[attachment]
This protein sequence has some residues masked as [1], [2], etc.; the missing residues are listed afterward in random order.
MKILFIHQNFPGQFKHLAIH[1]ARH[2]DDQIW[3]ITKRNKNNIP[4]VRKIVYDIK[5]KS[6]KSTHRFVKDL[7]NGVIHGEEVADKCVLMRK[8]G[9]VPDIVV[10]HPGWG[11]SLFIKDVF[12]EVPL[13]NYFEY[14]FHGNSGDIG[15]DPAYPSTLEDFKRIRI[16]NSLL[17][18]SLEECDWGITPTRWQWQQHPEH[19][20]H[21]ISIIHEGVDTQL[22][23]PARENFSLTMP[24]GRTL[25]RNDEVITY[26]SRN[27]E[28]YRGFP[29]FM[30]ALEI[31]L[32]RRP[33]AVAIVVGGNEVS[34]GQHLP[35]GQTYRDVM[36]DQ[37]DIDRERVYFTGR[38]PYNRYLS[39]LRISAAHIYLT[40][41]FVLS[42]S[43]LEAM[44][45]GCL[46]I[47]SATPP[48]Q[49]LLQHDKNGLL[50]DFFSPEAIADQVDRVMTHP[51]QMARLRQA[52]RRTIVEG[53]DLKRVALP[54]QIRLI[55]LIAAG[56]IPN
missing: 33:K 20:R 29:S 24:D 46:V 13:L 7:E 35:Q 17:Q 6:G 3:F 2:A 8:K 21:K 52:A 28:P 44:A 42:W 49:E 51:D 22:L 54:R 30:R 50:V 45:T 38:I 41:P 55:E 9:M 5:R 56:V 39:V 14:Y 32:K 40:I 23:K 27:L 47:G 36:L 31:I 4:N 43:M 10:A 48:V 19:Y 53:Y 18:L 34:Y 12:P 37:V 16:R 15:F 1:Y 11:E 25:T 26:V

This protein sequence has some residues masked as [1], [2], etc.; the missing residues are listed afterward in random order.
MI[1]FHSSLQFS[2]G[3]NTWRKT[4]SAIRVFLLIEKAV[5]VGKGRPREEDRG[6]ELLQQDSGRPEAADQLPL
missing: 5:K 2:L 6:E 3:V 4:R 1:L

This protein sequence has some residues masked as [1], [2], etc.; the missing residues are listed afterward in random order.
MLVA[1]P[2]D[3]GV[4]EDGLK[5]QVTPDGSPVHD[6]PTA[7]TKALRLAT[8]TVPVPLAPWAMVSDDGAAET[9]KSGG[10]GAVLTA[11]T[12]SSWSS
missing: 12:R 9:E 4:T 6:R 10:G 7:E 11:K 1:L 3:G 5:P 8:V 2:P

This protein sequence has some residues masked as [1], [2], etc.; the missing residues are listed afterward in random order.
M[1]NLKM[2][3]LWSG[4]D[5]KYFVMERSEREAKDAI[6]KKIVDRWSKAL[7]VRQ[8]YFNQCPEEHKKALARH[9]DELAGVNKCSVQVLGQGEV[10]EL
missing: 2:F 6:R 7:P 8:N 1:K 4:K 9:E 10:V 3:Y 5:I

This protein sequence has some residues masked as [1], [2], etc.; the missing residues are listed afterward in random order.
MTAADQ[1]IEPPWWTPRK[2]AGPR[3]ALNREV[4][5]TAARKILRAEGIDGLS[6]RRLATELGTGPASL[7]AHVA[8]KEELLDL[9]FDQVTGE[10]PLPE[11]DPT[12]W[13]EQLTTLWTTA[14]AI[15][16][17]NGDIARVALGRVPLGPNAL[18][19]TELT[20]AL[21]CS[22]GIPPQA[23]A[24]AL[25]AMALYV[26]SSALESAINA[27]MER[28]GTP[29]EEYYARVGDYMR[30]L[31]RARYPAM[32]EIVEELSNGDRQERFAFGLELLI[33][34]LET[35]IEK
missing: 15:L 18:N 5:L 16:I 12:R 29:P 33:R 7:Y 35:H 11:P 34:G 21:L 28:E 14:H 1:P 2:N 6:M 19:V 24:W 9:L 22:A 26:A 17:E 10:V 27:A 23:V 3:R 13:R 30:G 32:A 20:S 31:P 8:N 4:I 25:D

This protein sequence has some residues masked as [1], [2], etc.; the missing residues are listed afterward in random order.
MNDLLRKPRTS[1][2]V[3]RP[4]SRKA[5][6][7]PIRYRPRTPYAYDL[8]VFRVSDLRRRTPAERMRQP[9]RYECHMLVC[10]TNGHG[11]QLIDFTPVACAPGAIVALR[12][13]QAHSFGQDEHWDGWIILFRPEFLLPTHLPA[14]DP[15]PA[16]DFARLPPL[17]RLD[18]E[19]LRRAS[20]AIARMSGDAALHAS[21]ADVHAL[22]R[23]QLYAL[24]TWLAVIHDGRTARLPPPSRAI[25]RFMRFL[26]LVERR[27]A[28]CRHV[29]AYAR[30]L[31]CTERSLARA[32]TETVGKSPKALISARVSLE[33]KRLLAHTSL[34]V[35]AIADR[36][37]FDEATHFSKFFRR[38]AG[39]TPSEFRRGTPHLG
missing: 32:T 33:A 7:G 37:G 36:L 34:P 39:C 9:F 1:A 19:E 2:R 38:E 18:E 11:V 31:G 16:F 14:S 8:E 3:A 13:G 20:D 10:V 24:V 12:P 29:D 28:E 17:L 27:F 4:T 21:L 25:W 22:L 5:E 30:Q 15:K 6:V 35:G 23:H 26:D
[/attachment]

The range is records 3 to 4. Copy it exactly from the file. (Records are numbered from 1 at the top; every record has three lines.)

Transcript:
This protein sequence has some residues masked as [1], [2], etc.; the missing residues are listed afterward in random order.
MLVA[1]P[2]D[3]GV[4]EDGLK[5]QVTPDGSPVHD[6]PTA[7]TKALRLAT[8]TVPVPLAPWAMVSDDGAAET[9]KSGG[10]GAVLTA[11]T[12]SSWSS
missing: 12:R 9:E 4:T 6:R 10:G 7:E 11:K 1:L 3:G 5:P 8:V 2:P

This protein sequence has some residues masked as [1], [2], etc.; the missing residues are listed afterward in random order.
M[1]NLKM[2][3]LWSG[4]D[5]KYFVMERSEREAKDAI[6]KKIVDRWSKAL[7]VRQ[8]YFNQCPEEHKKALARH[9]DELAGVNKCSVQVLGQGEV[10]EL
missing: 2:F 6:R 7:P 8:N 1:K 4:K 9:E 10:V 3:Y 5:I